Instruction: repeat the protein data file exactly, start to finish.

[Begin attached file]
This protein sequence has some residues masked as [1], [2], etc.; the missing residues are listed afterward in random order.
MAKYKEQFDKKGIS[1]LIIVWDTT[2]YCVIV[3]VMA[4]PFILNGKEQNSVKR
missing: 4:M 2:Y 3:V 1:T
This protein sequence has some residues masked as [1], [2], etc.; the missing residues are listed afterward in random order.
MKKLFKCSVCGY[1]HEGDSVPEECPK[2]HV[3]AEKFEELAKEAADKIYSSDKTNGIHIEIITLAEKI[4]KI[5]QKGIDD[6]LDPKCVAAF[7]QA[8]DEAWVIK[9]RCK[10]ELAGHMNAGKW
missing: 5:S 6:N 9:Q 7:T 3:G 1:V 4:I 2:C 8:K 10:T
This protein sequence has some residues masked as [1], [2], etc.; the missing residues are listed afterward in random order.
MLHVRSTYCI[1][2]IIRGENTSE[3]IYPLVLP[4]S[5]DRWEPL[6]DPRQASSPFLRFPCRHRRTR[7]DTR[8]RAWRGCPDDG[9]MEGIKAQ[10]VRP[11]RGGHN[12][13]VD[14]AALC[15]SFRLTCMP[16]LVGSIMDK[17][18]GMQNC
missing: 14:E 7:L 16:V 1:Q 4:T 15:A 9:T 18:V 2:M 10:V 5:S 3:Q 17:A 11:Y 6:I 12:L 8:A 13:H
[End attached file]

This protein sequence has some residues masked as [1], [2], etc.; the missing residues are listed afterward in random order.
MAKYKEQFDKKGIS[1]LIIVWDTT[2]YCVIV[3]VMA[4]PFILNGKEQNSVKR
missing: 4:M 2:Y 3:V 1:T
This protein sequence has some residues masked as [1], [2], etc.; the missing residues are listed afterward in random order.
MKKLFKCSVCGY[1]HEGDSVPEECPK[2]HV[3]AEKFEELAKEAADKIYSSDKTNGIHIEIITLAEKI[4]KI[5]QKGIDD[6]LDPKCVAAF[7]QA[8]DEAWVIK[9]RCK[10]ELAGHMNAGKW
missing: 5:S 6:N 9:Q 7:T 3:G 1:V 4:I 2:C 8:K 10:T
This protein sequence has some residues masked as [1], [2], etc.; the missing residues are listed afterward in random order.
MLHVRSTYCI[1][2]IIRGENTSE[3]IYPLVLP[4]S[5]DRWEPL[6]DPRQASSPFLRFPCRHRRTR[7]DTR[8]RAWRGCPDDG[9]MEGIKAQ[10]VRP[11]RGGHN[12][13]VD[14]AALC[15]SFRLTCMP[16]LVGSIMDK[17][18]GMQNC
missing: 14:E 7:L 16:V 1:Q 4:T 15:A 9:T 18:V 2:M 10:V 5:S 3:Q 17:A 11:Y 6:I 12:L 8:A 13:H